I'm almost embarrassed, considering all the highly positive reviews already posted here, to have disliked this version of Rebecca. I found it too mild in comparison to the film original, which admittedly was played as far too much gothic melodrama, so much so that it was laughable in places. Still, Judith Anderson as Mrs. Danvers was menacing. Here, Diana Rigg is just bitchy, stuffy and even rather distracted, like she's bored with the whole thing. This is revealing of the entire mood of this film, as if all the actors grow bored with the story. The initial scenes, where the unnamed heroine is supposed to be quietly infatuated and then in love with her hero, Maxim, are breezed over rather like they were an inconvenience. Faye Dunaway gets too much screen time in a minor role (Mrs. Van Hopper) that she performs with unnerving overacting. It seems like she thought that since it was such a minor role, she'd go wild in order to steal the whole film and catch the eye of Hollywood to revitalize her fading career. My opinion is that she merely delivered something she'd never done before, a clumsy and poor performance. Add to that, this portion of the story was at the mercy of the screenwriter, bearing little resemblance to the book. Nor is it particularly romantic. Charles Dance is miscast as Maxim De Winter, plodding through all his scenes as a rather dull, uninteresting individual rather than a man hurt and haunted by his past. His portrayal does not arouse the sympathies. He hints at no traumas but rather as having found the drama in his life as an inconvenience rather than a betrayal, a murder, and a cover-up. Olivier in the 1940's film has this role down far better. Too, Dance comes off as being far too old and stodgy for the role. Maxim was supposed to be in his forties. Dance has the looks of a man in his fifties and the bearing and maturity of a man hovering around sixty. This makes his love affair with a woman in her early twenties rather repulsive. It doesn't help that Emilia Fox, the heroine, looks so young and tender as if she were still in her mid-teens. We have a Lolita rather than a Rebecca. Early on, Dance as DeWinter states that he's twice the girl's age. I burst out laughing. Three times, I said aloud to the television. This was miscasting that is far too distracting. Whatever romantic scenes there are between these two look perverse. Add to that, nearly all other characters (many that were in the book were left out) are also of advancing years in order to keep up with Dance's age. When among them, Fox looks like an adolescent staying up past her bedtime. It is very difficult, then, to believe in the romantic aspects of the story. Other aspects were also a problem. Alfred Hitchcock, in the original film, had only about 2 hours to tell the whole story. He left out some very important elements, although Joan Fontaine as the heroine did her best to convey them -- the deep insecurity of the heroine about her attractiveness, her attire, her position in society, her position as spouse to a man who was married before and therefore is very comfortable as a husband while she is quite inexperienced as his wife. And her rich fantasy life. Add to that her uncertainty about dealing with a man who is not only haunted or has a bad temper, but who is occasionally verbally abusive and emotionally ungenerous. Even though there are 3 1/2 hours to this film, we don't get these interactions in this version. Instead, Fox's heroine vacillates between whining, demanding to be respected even though she's making no effort to mature or educate herself, and then running off from adversity like a child to shut herself into her room. The storyline just doesn't convey the character; and the characterization has no tension, no passions. Fox is bland, given to cute smiles now and then. She seems nearly oblivious. She doesn't appear to be able to fit into the drama that is unfolding around her, but then the drama isn't particularly noticeable. A mystery, an obsessed housekeeper, a distant husband and a beautiful dead wife. Fox's Mrs. De Winter, a focal point for it all, avoids drama by seeming dumbfounded, confused, and only slightly curious. Manderley, the commanding house, looks imposing and splendid in an external establishing shot, but the interiors are cramped and rather stagey and ordinary. This is too bad, since Manderley is so important to the plot, being not just the stage setting but nearly a character, since it motivated Maxim to murder. Jonathan Cake is an intrusion rather than a catalyst, playing the slimey Jack Favell, Rebecca's cousin and one of her lovers. Too, Cake does not do an original characterization; instead, he appears to be playing George Saunders playing Jack Favell -- he even has George Saunders' growling droll down perfectly. Looks like he studied the original film many times in order to give this copy-cat performance. A stronger, more resourceful performance from Rigg as Mrs. Danvers might have saved this production. However, someone told her to be cold and proper, unlike the Danvers in the book who was spiteful behind the housekeeper demeanor. I had heard that a previous TV version with Anna Massey was quite good. It is not currently available, so as far as this version goes, I'd advise you to skip it and read the book. The book is far more meaningful and entertaining. And Rebecca is now out in a revitalized version on DVD, for those who want melodrama and content to their films.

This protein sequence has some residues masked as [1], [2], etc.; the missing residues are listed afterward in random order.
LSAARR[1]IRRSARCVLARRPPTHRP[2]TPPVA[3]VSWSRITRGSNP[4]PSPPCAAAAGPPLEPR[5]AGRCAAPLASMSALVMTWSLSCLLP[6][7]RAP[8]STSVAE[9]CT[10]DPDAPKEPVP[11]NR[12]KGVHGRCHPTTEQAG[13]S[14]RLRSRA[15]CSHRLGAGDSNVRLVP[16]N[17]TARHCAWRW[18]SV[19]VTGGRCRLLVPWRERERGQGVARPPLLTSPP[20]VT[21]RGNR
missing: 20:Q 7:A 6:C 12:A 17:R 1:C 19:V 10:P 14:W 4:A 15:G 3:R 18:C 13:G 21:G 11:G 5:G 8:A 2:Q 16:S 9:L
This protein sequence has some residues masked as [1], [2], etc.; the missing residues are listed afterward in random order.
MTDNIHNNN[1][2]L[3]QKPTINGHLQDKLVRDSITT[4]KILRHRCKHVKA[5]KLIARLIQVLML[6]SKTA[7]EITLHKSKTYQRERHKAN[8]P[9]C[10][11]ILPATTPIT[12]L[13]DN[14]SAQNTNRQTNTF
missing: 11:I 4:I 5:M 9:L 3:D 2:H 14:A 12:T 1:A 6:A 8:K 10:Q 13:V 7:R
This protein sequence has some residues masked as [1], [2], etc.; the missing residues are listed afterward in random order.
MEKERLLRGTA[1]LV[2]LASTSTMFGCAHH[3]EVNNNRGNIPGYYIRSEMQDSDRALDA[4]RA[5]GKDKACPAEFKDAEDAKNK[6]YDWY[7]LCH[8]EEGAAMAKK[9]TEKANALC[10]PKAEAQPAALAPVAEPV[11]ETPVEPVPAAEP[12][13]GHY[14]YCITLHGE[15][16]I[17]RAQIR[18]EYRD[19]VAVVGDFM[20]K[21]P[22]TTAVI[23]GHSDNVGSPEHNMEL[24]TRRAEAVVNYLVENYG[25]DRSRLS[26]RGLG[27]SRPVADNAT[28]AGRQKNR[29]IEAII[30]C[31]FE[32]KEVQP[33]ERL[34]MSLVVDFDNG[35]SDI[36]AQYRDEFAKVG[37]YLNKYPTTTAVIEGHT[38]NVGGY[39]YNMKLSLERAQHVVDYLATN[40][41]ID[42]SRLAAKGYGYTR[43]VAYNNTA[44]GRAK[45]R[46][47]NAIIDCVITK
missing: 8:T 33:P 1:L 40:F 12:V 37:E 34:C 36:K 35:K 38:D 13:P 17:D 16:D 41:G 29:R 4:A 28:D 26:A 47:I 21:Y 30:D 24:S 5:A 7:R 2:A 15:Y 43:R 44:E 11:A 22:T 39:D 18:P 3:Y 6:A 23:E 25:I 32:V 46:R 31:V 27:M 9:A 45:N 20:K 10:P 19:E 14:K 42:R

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Masterpiece: Rebecca
Masterpiece: Rebecca by Jim O'Brien (DVD - 2003)